Meet the antennas from Mission Kuiper, the Amazon mission that may compete with Elon Musk's Starlink

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Jeff Bezos' company unveiled the advanced devices that communicate with the satellites that are put into orbit to provide Internet connectivity.

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December
17, 2020

2 min read

This article has been translated from our Spanish edition using AI technologies. Errors can occur due to this process.

Elon Musk's Starlink company isn't the only one putting satellites into orbit to provide the Internet. Amazon unveiled the antennas that will communicate with the 3,000+ satellites Jeff Bezos plans to launch into space to provide web connectivity.

The antennas are part of Project Kuiper, Amazon's alternative to Musk's project. With a diameter of only 30 centimeters, they are smaller than Starlink's. The reduction in size enables savings in hardware costs as well as lowering the price offered to users for the service. This is a crucial point for the company as explained on their official website.

Image: Amazon

The fact that Amazon's antennas are smaller doesn't mean a lower connection speed. Bezos' company claims to have achieved "a maximum throughput of up to 400 Mbit / s" with this antenna. Starlink offers 175 Mbit / s.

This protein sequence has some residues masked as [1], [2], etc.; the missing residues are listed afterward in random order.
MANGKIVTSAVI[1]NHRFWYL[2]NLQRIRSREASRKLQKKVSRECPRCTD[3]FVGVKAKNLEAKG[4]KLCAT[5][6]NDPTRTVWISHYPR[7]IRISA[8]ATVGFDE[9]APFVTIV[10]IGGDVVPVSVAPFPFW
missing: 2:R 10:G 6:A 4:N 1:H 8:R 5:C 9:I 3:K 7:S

What is Amazon's Kupier project?

Jeff Bezos plans to place 3,236 satellites at an altitude of 590 to 630 kilometers around the earth orbit. While they seem like a lot, they don't compare to the 42,000 Elon Musk plans to be released over the next several years. SpaceX's CEO currently has around a thousand employees and estimates that 12,000 will need to be installed to ensure full operations.

Image: Amazon

The Kupier project has the same goal as Starlink: to bring internet to remote or rural areas where it is not possible to get high speed internet over cable. The project was approved by the United States Federal Communications Commission in July 2020.

The final price of the service was not disclosed by either company. Currently, Starlink's beta testing shows a cost of $ 500 per device, including antenna, router, and other components. Musk's company estimates users would pay around $ 100 a month for internet service.

Image: Amazon